Basically, MIDI input works. But there are several Windows installation related problems (not MIDI related though). If MIDI worked before (in Windows 7), I think it should be fine after an upgrade.
Despite all that hype about the iPad and Android, I never really jumped in since that meant leaving a lot of things behind. I should admit, more than 60% of my work, or my life for that matter, is done through a Microsoft Windows machine. Being an occassional Windows programmer, there’s just so much to miss from a classic good old fashioned all purpose operating system. iOS and Android are rather specialized to phones and tablets. And doubts start to arise when USB peripheral devices come to mind. I also dislike how the iPad or Kindle devices prevent expansion through the lack of SD card slots or USB ports, which also shortens the lifetime of the built in solid state storage device.
Windows 8 on the other hand, is meant to be a successor of the Windows series. Hence, it is designed for a broad range of computing devices. Though I suspect that they might trim features here and there depending on what kind of device it is being installed on. MIDI input worked on my tablet back when it was running Windows 7 Pro. Now, I need to find out if that would be the case on Windows 8.
Although there have been reports of earlier releases of Windows 8 not supporting MIDI devices, this seems to work smoothly on my W500 that had been upgraded to a recent official release (for roughly 20 USD). My USB MIDI keyboard (Korg microKey) is recognized by Synthesia (which is the MIDI application most likely to be used with the device). As can be seen in the screenshot below my Korg microKey is recognized and used (A3 note is pressed). The Microsoft GS Synth is still also present.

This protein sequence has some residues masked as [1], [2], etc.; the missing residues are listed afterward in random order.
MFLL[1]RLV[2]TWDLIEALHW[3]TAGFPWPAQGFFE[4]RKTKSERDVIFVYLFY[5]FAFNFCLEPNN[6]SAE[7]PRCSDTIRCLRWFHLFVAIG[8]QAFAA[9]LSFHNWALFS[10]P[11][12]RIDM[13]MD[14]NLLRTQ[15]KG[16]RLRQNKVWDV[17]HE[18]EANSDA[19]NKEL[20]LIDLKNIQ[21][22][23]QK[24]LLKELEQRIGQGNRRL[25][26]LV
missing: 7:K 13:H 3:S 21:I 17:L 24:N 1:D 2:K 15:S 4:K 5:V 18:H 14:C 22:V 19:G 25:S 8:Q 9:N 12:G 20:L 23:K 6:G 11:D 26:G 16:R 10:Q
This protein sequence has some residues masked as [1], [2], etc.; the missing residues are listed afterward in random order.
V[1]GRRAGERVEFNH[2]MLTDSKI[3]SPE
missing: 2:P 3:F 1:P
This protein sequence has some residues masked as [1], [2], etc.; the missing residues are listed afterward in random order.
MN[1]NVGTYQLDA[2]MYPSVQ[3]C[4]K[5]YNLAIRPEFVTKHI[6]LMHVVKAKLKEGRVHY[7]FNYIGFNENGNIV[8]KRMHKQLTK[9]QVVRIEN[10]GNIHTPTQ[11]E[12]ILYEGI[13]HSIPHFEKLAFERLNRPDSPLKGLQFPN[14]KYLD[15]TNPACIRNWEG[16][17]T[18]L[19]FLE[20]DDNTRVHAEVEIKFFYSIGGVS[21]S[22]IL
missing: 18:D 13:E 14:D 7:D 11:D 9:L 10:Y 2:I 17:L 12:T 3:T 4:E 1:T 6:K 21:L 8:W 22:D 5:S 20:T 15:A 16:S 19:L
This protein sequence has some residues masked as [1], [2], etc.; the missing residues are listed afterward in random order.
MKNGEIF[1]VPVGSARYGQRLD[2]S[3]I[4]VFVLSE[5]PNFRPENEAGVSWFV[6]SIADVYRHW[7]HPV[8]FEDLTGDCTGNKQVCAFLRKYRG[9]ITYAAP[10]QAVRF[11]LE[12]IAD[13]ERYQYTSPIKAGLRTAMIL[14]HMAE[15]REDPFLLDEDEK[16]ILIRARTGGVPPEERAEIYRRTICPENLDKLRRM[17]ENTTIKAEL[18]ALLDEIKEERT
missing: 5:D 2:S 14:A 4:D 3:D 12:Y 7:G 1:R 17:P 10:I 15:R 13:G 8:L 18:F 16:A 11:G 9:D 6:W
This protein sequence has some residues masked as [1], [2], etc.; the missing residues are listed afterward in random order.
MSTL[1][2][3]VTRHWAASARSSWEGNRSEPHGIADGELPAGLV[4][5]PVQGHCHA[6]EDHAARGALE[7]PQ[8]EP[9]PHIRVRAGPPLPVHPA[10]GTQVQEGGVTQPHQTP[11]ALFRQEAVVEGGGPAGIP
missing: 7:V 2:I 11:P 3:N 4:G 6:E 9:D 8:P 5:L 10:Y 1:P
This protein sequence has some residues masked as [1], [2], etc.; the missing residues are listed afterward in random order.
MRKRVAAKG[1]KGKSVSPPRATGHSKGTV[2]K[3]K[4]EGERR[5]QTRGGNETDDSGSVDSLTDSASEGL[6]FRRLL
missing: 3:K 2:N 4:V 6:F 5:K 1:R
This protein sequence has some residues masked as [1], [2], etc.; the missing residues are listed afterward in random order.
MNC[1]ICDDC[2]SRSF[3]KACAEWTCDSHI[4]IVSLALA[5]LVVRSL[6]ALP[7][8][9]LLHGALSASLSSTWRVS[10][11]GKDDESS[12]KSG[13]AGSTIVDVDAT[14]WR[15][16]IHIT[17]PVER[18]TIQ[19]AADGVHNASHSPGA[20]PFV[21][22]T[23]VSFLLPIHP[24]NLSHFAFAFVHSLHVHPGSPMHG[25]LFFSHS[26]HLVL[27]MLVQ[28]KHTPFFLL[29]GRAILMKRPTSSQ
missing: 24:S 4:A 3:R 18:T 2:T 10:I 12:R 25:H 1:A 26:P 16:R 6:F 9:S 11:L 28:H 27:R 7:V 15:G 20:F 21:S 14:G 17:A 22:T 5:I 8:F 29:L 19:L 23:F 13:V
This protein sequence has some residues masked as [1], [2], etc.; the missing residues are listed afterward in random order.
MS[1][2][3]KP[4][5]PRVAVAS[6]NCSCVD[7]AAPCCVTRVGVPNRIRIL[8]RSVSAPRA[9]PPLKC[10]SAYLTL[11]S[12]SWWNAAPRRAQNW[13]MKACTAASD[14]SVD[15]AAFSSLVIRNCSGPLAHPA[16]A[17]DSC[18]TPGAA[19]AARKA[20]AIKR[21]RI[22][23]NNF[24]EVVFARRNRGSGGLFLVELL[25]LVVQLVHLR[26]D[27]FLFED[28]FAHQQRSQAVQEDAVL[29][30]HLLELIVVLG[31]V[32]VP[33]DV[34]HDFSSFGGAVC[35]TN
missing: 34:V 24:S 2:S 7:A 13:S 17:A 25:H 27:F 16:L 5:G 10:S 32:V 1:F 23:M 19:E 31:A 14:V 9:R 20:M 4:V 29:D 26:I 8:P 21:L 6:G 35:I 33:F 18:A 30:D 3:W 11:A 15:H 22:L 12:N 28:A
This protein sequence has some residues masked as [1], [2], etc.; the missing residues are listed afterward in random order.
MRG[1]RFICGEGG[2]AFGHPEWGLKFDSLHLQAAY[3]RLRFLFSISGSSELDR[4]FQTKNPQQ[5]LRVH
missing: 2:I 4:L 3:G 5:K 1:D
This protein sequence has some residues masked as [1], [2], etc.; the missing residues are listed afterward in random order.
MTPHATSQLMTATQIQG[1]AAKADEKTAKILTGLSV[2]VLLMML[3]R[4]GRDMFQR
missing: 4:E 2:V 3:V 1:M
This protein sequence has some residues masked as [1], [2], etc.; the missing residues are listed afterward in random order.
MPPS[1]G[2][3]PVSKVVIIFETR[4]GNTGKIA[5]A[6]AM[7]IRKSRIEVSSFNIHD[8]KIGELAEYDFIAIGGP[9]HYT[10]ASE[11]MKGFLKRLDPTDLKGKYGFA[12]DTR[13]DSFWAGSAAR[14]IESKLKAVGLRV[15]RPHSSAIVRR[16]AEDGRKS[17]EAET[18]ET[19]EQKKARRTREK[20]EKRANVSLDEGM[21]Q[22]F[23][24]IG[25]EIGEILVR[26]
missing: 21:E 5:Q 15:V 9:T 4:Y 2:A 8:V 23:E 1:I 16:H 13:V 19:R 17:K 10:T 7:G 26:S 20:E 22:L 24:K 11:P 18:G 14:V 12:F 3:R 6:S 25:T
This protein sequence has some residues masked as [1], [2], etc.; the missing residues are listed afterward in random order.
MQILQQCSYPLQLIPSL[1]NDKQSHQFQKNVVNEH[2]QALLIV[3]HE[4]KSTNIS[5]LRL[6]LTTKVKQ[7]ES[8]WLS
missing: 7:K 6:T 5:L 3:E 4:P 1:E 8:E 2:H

It’s not completely Metro (thankfully)
Windows 8 introduced the Metro GUI which is best used for touch screen devices. But it did not remove traditional “windows” applications (those boxy things with borders and buttons on the top right corner that we easily take for granted). There is now a distinction between “Desktop” and “Screen” apps. Desktop apps are the ones we are most familiar with from previous versions of Windows while Screen apps are designed for a more recent touch interface (big buttons and fonts, support for gestures, simplified UIs, etc). If you successfully install and run a non touchscreen good old fashioned app, a familiar looking desktop and taskbar will appear behind the window of that app (the start menu is gone though, but there are alternatives). That also hints that there is a good possibility that your previous DAW/MIDI programs will still run. It’s supposed to be the next Windows after all. In fact, Sekaiju which is made with an old version of Microsoft Visual C++ (Win 9x era) works on Windows 8 (after going through some paranoid security questions).